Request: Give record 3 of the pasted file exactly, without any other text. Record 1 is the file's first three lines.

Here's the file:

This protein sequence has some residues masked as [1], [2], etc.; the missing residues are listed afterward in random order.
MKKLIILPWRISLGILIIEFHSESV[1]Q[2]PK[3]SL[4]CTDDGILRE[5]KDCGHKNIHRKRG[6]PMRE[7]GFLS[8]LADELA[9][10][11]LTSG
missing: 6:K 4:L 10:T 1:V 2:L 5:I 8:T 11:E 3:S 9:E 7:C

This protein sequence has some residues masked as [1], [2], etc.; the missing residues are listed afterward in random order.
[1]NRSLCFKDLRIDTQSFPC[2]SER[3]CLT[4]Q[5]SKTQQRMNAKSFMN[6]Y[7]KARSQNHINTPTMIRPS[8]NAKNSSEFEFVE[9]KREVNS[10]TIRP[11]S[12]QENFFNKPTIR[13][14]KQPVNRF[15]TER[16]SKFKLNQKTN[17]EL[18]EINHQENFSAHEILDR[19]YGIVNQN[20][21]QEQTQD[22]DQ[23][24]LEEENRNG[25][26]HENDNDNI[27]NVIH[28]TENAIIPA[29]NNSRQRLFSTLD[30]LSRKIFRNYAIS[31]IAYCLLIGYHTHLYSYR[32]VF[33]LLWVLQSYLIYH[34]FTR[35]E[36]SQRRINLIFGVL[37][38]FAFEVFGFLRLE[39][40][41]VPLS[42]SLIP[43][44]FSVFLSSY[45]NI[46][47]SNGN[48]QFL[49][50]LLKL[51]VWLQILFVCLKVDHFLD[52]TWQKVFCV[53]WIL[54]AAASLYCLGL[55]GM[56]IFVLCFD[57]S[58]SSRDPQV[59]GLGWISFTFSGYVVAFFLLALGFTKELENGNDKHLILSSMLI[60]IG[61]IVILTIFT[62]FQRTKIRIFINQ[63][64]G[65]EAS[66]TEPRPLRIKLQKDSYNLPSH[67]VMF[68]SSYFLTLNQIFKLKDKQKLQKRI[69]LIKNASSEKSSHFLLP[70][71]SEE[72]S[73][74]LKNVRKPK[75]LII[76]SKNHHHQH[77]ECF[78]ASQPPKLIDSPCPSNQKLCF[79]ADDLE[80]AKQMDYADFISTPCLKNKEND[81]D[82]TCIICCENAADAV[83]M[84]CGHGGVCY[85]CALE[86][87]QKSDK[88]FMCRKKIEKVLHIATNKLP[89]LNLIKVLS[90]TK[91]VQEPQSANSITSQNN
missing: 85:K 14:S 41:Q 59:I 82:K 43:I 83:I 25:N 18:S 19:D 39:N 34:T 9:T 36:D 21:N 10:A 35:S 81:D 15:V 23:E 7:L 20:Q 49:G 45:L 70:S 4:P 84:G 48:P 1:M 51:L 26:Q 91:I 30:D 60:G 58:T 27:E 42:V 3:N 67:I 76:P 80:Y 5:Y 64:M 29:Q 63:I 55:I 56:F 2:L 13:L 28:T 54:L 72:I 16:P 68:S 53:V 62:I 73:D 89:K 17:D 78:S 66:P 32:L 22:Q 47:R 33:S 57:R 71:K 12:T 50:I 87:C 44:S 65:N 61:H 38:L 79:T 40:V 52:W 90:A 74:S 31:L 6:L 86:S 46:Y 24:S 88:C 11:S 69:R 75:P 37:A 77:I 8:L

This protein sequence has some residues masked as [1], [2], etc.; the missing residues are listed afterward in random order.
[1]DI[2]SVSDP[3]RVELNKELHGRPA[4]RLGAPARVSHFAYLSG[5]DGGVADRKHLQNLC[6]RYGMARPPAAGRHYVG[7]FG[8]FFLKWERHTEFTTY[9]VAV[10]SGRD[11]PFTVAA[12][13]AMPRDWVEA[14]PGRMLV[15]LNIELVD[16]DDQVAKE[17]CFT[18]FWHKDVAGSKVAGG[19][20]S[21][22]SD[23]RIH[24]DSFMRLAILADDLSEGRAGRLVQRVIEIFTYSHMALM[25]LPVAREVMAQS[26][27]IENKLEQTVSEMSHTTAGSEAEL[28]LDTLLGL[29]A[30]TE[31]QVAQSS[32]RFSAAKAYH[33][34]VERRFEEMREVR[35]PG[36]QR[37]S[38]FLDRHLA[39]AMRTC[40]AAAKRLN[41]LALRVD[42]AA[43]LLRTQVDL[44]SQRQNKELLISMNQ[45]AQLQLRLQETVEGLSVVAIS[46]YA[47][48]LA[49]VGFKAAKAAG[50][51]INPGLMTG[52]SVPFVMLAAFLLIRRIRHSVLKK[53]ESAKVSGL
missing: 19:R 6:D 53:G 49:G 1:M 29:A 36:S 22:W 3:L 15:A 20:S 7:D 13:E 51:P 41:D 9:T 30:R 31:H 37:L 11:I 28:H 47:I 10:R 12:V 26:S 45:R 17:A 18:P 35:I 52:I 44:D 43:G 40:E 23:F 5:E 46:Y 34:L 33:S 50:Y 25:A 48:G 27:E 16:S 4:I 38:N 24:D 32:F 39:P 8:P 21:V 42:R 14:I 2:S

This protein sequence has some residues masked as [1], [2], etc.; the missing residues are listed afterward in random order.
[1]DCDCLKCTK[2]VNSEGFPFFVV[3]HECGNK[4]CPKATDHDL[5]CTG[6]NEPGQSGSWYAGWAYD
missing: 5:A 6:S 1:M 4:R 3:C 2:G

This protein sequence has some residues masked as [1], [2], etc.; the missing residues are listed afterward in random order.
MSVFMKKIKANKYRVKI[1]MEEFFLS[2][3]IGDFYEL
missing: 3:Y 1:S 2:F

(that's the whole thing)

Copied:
This protein sequence has some residues masked as [1], [2], etc.; the missing residues are listed afterward in random order.
[1]DI[2]SVSDP[3]RVELNKELHGRPA[4]RLGAPARVSHFAYLSG[5]DGGVADRKHLQNLC[6]RYGMARPPAAGRHYVG[7]FG[8]FFLKWERHTEFTTY[9]VAV[10]SGRD[11]PFTVAA[12][13]AMPRDWVEA[14]PGRMLV[15]LNIELVD[16]DDQVAKE[17]CFT[18]FWHKDVAGSKVAGG[19][20]S[21][22]SD[23]RIH[24]DSFMRLAILADDLSEGRAGRLVQRVIEIFTYSHMALM[25]LPVAREVMAQS[26][27]IENKLEQTVSEMSHTTAGSEAEL[28]LDTLLGL[29]A[30]TE[31]QVAQSS[32]RFSAAKAYH[33][34]VERRFEEMREVR[35]PG[36]QR[37]S[38]FLDRHLA[39]AMRTC[40]AAAKRLN[41]LALRVD[42]AA[43]LLRTQVDL[44]SQRQNKELLISMNQ[45]AQLQLRLQETVEGLSVVAIS[46]YA[47][48]LA[49]VGFKAAKAAG[50][51]INPGLMTG[52]SVPFVMLAAFLLIRRIRHSVLKK[53]ESAKVSGL
missing: 19:R 6:D 53:G 49:G 1:M 29:A 36:S 22:W 3:L 15:A 20:S 7:D 13:E 51:P 41:D 9:T 30:R 31:H 37:L 11:I 28:H 47:I 10:R 12:V 26:S 45:R 17:A 18:P 35:I 52:I 44:D 43:G 40:E 23:F 5:E 46:Y 34:L 33:S 50:Y 25:A 48:G 27:E 16:S 4:I 38:N 24:D 32:F 39:P 8:P 21:V 42:R 14:I 2:S